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What is the Plukka Business model?

After meeting with Joanna Ooi, Founder of Plukka, she explained to our london-based journalist Olivier Dupon what was Plukka was all about – Where she responded that it embodied the new form of jewelry retail – but at the end of the day – how does Plukka earn some money? What is the business model of Plukka?

Olivier Dupon, journalist and author of several jewelry books successfully managed an exclusive interview of Joanne Ooi, founder of the platform PLUKKA. This is the third of a series of four Q&A inside the genius brain of the Plukka founder. 

OD – Currently with two stand-alone boutiques (Hong Kong and London), has it always been your strategy to add retail to the online business?

JO – Oh my God! When we launched the business in 2011, we were in the form of a reverse auction flash sale concept, so we always wanted to have an online business for the get go. Our initial business model was totally different, yet actually quite well suited to online. The problem was that we were giving away margin for extremely creative products (our main strengths vs. my main strengths is especially to create & promote creativity), so it didn’t make sense within the context of value driven business model, and that is why we abandoned it.
Anyway, it was when we started doing trunk shows and present products to women that we realised that there was a big opportunity because of how women would freak out when they would see the products in person. Their reaction to fine jewellery in person is nothing like what women experience when they are shopping online. That was the deep insight, which we tried to resist for about two years until we actually launched our first proper boutique in Hong Kong.

People loved it and it was really obvious that it was a great way to follow up on trunk shows: it was a great way to showcase inventory, which we were already retaining in large amounts from consignments from different designers, and so we ran with that and it ended up making a huge amount of sense!
The learning curve was essential: we had to actually live through these experiences on the ground, while operating the business, at first as I said earlier, aiming to be solely online, but then witnessing that in fact there was a huge disconnect between how people actually wanted to buy jewellery and the type of platform we had built. That is when we decided to bridge the divide by opening brick and mortar retail alongside our online platform.

OD – Another ‘bridge’ is your the View-On-Demand service. Can you explain what it is?

JO – View on demand works by detecting the IP address of the web visitor to our website and if that IP address shows that this visitor is probably located in London, New York or Hong Kong, or at least the IP address is, it shows them a version of the website, which enables them to choose from the items available in the physical location closest to them (again in the vicinities of London, New York and Hong Kong). They can then “summon” up to five items to their home or their office using a real time scheduler similar to what the apple genius bar app looks like.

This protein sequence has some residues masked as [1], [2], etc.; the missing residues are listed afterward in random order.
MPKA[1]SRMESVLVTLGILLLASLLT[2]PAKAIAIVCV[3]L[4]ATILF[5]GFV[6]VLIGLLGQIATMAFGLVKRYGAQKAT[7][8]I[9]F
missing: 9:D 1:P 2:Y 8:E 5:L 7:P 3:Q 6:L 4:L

Then the jewellery comes over with a sales person at the designated time and it must be at the home or the office for security reasons. This service is offered on a paid basis for new customers and is complimentary for existing customers, who when they order online for the first time or offline become automatic complimentary users of the service. You should be able to see the idea soon in London.

OD – Are there any aspects of the business you still struggle with?

JO – All online businesses suffer with acquisition costs, which are high because the average transaction is also very high. Besides we are a new brand so we got to think, “What is the most expedient, cost effective means of letting people know about our existence and our brand”. Do you know that the consumer actually needs to be exposed to a brand anywhere between 5 and 20 times in order to remember the brand name? It is quite an expensive proposition to create a new luxury brand. The other thing that we struggle with is of course just staffing. A business is created from people, especially in fine jewellery, which is about passion, knowledge and service, all extremely people centric.

OD – How do you stay in tune with modern technology developments so as to always gear Plukka towards the future?

JO – It is about reading voraciously about tech, business and luxury. Everything is seamlessly integrated in today’s day and age between technology, online and offline; so to be an effective business person, you actually have to keep abreast of development on the tech front as much as you need to keep abreast of development in the jewellery industry in regards to products.
For example, we are going to be introducing a lot more video content in the very near future and I consider that to be a fundamental shift in E-commerce culture where the clients increasingly want more information, a better sense of the designers. It could entail a 360-degree preview of jewellery, virtual avatars, which would enable virtual trying on jewellery etc. It could come in many different formats but of course we are already using technology all the time to increase engagement and conversion on our website, cement and reinforce a relationship between online and offline retailing.

Just for you to keep in mind ! If you want to grow a jewelry business – make sure your team is built out of passion, knowledge and service. And remember … A consumer needs to be exposed to a brand between 5 to 20 times in order to remember the brand’s name … !